The mass downgrades of major global banks by ratings agency Moody’s Investors Service Thursday night don’t appear to have caused the downwards market movements one might have expected.
While the stocks of the banks affected, including Citigroup, Morgan Stanley, HSBC, and Goldman Sachs, fell slightly across the board yesterday, they didn’t suffer the huge plunges some feared, suggesting that much of the risk of a downgrade was already factored into the price. Some stocks actually rose in after-hours trading.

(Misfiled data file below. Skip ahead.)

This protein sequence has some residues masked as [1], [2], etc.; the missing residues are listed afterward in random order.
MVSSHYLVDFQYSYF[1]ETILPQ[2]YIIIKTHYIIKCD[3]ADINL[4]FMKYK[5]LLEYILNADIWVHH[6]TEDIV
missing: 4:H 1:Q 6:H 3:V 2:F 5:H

U.S. banks’ credit spreads were tighter following the downgrade with Morgan Stanley’s bond spreads around 25 basis points tighter — usually a positive sign for the stock’s future.
One of the reasons the Moody’s downgrades didn’t affect markets too badly is that it’s not really a shock. The ratings agency flagged in February that it was considering a mass downgrade of the banks. News of the downgrades started leaking out Thursday afternoon, before European and U.S. markets closed.
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